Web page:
Jennie S. Struijk, MEd, CHSE

How did you get into healthcare simulation?

I can only say it was dumb luck and great fortune on my part. I had finished a BS in biochemistry but had realized life in the lab wasn't quite for me - that I had Jennie Struijikalways liked the classroom teaching and learning part of science best. A part-time coordinator position in clinical education at the University of Washington in the classifieds caught my eye and I started in my first simulation lab over 20 years ago.

I was very fortunate to come in to the world of healthcare simulation, specifically, standardized patient simulation, just as it was poised to become a ubiquitous part of medical education. The educators who preceded me into this field (or better said, who invented it) were incredibly generous and gracious colleagues. I was a "program of one" at my own institution, which is the only medical school serving five western states, but I had help and support in developing both my program and my professional identity from a host of wonderful people.

Being so isolated geographically from those colleagues led me to develop and moderate the SP-Trainer listserv, now in its 19th year and with over 500 international subscribers. Participating in SP education discussions, projects, and presentations via the list led to the opportunity to serve as one of the founding board members (Membership) of the Association of Standardized Patient Educators in 2001 and to serve a second term on the board as Publications chair 2010-12. In 2012 ASPE honored me with their Outstanding Educator of the Year award during the annual conference, a day which I count among the best of my life.

I joined SSH in 2005 and have been involved in the effort to examine how SP education best fits under the wider healthcare simulation umbrella. I served for two years as the SP special interest group vice-chair and was elected as SIG chair at IMSH 2015. My two main personal goals as chair are increasing visibility for the SP education field in SSH, and helping our next generation of leaders start their trajectories within the organization.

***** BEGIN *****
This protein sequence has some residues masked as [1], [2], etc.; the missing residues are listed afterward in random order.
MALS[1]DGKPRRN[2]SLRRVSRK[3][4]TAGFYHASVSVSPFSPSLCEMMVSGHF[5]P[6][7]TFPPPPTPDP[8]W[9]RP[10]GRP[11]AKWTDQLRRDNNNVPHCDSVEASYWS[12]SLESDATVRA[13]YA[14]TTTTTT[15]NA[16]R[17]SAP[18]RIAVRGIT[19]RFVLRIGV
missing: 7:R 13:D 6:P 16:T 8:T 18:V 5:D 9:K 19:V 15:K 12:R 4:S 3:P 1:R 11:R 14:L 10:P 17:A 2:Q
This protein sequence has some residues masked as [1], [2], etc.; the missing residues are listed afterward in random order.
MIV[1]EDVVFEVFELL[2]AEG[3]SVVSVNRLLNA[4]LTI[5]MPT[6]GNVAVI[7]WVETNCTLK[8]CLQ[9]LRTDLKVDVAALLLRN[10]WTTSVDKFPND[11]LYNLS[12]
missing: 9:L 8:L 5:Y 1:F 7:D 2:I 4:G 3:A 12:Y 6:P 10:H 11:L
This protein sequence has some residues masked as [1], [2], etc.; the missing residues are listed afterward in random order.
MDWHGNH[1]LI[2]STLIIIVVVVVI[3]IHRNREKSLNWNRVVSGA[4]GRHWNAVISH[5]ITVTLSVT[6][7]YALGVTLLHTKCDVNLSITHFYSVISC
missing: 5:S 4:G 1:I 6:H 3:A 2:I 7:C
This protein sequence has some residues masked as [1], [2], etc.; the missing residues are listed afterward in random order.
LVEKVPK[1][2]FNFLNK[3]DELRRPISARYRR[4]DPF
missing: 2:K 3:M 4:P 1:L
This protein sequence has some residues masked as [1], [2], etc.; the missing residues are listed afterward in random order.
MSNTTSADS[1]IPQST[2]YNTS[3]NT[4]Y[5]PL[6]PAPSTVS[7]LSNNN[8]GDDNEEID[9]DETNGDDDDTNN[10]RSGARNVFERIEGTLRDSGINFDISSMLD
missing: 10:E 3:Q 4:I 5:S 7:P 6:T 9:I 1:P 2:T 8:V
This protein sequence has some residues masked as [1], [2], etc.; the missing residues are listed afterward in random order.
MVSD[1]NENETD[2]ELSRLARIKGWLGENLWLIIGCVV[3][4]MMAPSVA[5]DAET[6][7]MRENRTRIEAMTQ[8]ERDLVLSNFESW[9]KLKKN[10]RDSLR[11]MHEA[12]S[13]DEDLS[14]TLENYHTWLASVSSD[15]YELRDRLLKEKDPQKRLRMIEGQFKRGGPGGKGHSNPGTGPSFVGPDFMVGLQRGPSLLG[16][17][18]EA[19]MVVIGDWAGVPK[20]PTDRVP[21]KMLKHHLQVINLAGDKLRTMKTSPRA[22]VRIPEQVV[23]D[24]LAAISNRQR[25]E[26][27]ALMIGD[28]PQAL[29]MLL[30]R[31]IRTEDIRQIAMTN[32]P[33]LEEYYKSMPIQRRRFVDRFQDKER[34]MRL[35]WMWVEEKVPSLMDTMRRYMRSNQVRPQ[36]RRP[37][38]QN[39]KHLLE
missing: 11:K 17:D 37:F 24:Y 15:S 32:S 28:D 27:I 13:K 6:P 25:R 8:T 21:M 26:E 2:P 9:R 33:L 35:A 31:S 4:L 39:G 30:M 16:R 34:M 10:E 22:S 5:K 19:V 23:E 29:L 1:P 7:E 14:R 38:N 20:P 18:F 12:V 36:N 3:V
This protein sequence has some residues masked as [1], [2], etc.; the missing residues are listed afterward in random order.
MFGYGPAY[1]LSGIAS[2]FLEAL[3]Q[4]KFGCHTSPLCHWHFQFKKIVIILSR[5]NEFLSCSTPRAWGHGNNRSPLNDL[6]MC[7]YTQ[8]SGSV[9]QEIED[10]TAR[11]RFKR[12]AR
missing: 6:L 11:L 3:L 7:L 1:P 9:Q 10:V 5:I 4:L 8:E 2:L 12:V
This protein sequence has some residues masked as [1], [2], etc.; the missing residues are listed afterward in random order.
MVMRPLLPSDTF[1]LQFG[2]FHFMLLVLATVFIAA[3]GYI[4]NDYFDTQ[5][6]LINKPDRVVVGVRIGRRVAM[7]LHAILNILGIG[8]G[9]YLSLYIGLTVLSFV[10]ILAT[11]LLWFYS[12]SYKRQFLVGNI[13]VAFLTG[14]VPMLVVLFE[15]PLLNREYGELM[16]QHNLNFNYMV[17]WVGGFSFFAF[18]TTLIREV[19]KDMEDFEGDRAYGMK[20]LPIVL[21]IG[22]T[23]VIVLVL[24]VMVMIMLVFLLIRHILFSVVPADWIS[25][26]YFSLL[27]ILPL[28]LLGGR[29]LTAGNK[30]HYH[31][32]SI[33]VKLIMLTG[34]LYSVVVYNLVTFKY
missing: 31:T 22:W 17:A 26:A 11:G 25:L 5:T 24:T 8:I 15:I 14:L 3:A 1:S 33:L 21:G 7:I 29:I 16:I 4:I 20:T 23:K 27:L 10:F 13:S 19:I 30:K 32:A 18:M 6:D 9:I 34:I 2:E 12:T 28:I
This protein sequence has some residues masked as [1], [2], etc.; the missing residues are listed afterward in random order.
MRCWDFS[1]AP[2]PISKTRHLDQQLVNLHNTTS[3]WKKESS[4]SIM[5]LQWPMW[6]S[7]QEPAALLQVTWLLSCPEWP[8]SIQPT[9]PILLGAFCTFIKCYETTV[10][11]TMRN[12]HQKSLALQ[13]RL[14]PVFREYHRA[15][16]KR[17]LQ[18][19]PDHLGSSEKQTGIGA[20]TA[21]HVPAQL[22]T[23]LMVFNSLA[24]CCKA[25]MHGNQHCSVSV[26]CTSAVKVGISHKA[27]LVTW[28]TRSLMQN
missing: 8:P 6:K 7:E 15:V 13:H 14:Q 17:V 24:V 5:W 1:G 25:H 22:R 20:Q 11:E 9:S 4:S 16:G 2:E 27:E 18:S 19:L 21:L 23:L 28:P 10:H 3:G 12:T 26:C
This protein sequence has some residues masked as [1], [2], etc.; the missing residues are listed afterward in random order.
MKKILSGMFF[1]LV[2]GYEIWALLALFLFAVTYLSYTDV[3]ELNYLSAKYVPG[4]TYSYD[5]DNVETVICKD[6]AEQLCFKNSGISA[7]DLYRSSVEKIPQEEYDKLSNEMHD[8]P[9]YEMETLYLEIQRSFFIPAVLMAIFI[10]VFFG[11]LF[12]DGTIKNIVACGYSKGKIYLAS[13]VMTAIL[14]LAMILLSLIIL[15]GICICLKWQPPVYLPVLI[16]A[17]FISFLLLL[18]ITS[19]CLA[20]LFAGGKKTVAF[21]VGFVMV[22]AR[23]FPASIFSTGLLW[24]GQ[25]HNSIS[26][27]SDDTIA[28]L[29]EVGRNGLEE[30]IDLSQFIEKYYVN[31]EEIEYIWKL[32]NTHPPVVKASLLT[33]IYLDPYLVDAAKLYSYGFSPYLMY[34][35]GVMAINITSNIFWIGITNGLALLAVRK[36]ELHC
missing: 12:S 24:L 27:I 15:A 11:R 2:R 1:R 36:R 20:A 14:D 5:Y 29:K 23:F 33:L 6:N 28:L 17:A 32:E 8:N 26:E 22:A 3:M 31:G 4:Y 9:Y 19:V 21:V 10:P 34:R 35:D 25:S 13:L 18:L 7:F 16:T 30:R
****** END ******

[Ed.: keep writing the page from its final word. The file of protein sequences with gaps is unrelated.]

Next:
What do you like most about healthcare simulation?

I love that it is a combination of creative arts and of science. There is never one perfect way to do any simulation, and there are always, always, new ideas to tryCJSE and problems to be solved. It's also something done in teams - all the way from the teams working on the curriculum pieces, to the simulation community at my institution, to the small SP squads that work directly with students. And as mentioned above, the terrific people in healthcare simulation worldwide that I get to interact with as part of my involvement in the field.

I also really value that every day I know exactly why I do what I do: to promote patient health and safety, to support my students to become the best practitioners possible, to be part of creating a space for discovery and innovation in healthcare. That serves as a lighthouse beacon during the stormy times.

What is most challenging about healthcare simulation?

I think it comes down to a lot of the usual challenges - not enough time, not enough people, not enough money, not enough space - most simulationists I SSH memberknow are always scrambling to deal with several of these at once. The well-known secret is that a lot of us really thrive in this environment when there aren't utterly insurmountable problems. In fact, I would venture most simulations initially grew out of significant challenges that stimulated creative problem-solving.

With the knowledge gained through becoming certified, how has this transformed and benefited your work as a healthcare simulationist?

As someone who has always worked primarily in SP education, preparing for the certification exam was extremely useful in helping me understand many of the other simulation methodologies more fully. In particular, I am always hoping I'll get a chance to be involved in Serious Games sims! That's totally outside my experience, but it is fascinating, and I suspect there are several ways that the realms of SPs and SGs could fruitfully collaborate.

I'm also better able to advise my colleagues and clients about different types of simulation we could combine with SPs to expand our effectiveness. And having CHSE after my name definitely makes me feel like a real part of the wider SSH community.

I completed my CHSE during the 2012 pilot phase because I wanted to be able to describe the process to my SP education colleagues and to write about it for the ASPE newsletter. There are now several SP educators who are CHSE and CHSE-A, and a number of us will be among the first to go through the credential renewal process this coming year. I hope to be able to learn enough as I complete that to provide assistance to others as they approach theirs as well.

Creative License:

SSH SP SIG
Association of Standardized Patient Educators
University of Washington SP-Trainer




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